“Olympus Has Fallen,” starring Gerard Butler and directed by Antoine Fuqua, is the first of two movies this year to dramatize a Big American Fear: a successful attack on the White House. Playing on the over-a-decade-long memories of 9/11, the movie goes a step further, imagining a takeover of the Presidential home and the taking hostage of the man himself. The filmmakers do a credible, if utterly derivative and predictable, job of rendering this nightmare vision, using the tools of Hollywood’s dream factory to good effect.
Butler plays Secret Service agent Mike Banning, who (like Clint Eastwood in “In the Line of Fire”) has lost his preferred posting with POTUS. Having saved the life of the President (Aaron Eckhart) while watching the First Lady (Ashley Judd) lose hers, he has been relegated to a post in the Treasury building, across the street from the White House. From his window, he watches as the place is stormed by a bunch of Korean terrorists, following an air attack in which the Washington Monument gets smashed. Disguised as tourists, the invaders overwhelm the Secret Service agents with numbers and sheer fire power.
Meanwhile, there’s also an inside job taking place. A South Korean delegation is visiting as renewed hostility from the North is stirring the pot. (The movie’s producers enjoy the remarkable good fortune, if that’s the right phrase, of having their story appear literally “ripped from the headlines” of today’s paper.) The leader of the rogue terrorist group, one Kang (played with smooth malevolence by Rick Yune), has insinuated himself into the South Korean group. (Don’t ask how: we’re in fantasy land, remember.) So he gets spirited into the White House bunker with all the other big shots, including the VP, the Secretary of Defense (Melissa Leo), and the Chairman of the Joint Chiefs of Staff.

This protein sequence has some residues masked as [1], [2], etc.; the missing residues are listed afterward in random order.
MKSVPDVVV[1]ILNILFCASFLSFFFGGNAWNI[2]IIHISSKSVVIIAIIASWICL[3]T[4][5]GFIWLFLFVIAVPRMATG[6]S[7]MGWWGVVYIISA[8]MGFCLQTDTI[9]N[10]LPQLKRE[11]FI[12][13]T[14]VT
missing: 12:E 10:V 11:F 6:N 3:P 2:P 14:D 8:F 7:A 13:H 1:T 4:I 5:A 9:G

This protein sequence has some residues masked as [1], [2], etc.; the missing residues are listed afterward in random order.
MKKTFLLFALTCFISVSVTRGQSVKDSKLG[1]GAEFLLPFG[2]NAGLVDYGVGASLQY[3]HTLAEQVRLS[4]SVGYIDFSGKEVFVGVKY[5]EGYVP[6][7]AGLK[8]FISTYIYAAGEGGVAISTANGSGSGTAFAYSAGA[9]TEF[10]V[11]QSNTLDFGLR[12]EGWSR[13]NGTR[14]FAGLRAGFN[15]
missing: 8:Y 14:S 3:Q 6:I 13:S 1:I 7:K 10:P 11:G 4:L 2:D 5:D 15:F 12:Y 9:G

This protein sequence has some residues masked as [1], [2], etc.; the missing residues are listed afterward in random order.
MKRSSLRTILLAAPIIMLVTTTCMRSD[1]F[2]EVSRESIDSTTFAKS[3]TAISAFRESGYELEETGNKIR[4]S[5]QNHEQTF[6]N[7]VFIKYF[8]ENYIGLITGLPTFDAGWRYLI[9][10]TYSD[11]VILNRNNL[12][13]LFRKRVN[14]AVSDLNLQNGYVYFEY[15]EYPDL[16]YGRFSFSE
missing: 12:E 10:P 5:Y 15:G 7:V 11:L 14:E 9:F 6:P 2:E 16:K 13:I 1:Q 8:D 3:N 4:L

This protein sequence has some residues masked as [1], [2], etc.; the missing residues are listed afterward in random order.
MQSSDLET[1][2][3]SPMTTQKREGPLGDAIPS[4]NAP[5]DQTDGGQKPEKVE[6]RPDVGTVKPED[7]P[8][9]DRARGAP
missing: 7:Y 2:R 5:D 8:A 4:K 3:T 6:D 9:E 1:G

There, aided by a turncoat Secret Service guy (Dylan McDermott), he tortures and kills people, making sure that the head of the Secret Service (Angela Bassett) and the Speaker of the House (Morgan Freeman) know what he has and what he wants. Banning sneaks into the residence and, operating as a one-man gang (think Bruce Willis in the “Die Hard” series) while trading insults with Kang, attempts to find and rescue the First Son, save the Prez and, along the way, the Free World.
All this takes about two hours running (and sneaking and shooting and strangling and torturing) time. As usual in movies of this ilk, less would have been more, as the literal overkill wears on the viewer. The screenplay by Creighton Rothenberger and Katrin Benedikt is rife with clichés, and Trevor Morris’s original score out-bombasts even the Master, John Williams. The movie is rated “R” for lots of violence and the dropping of numerous F-bombs: I’m guessing that a video game is in the offing, somewhere. Unless you’re a true fan of the genre, I’d advise staying outdoors and enjoying the true suspense of when Spring returns to the tundra.